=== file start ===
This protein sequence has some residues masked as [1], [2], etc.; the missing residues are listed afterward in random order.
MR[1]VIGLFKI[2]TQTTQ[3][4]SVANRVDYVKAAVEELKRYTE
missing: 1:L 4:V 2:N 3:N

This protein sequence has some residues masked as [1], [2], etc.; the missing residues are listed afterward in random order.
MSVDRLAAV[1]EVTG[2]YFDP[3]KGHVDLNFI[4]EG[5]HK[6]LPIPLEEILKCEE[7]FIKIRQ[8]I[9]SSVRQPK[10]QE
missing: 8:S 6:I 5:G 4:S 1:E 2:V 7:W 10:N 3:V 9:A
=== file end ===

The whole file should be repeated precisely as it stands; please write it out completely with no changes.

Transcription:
This protein sequence has some residues masked as [1], [2], etc.; the missing residues are listed afterward in random order.
MR[1]VIGLFKI[2]TQTTQ[3][4]SVANRVDYVKAAVEELKRYTE
missing: 1:L 4:V 2:N 3:N

This protein sequence has some residues masked as [1], [2], etc.; the missing residues are listed afterward in random order.
MSVDRLAAV[1]EVTG[2]YFDP[3]KGHVDLNFI[4]EG[5]HK[6]LPIPLEEILKCEE[7]FIKIRQ[8]I[9]SSVRQPK[10]QE
missing: 8:S 6:I 5:G 4:S 1:E 2:V 7:W 10:N 3:V 9:A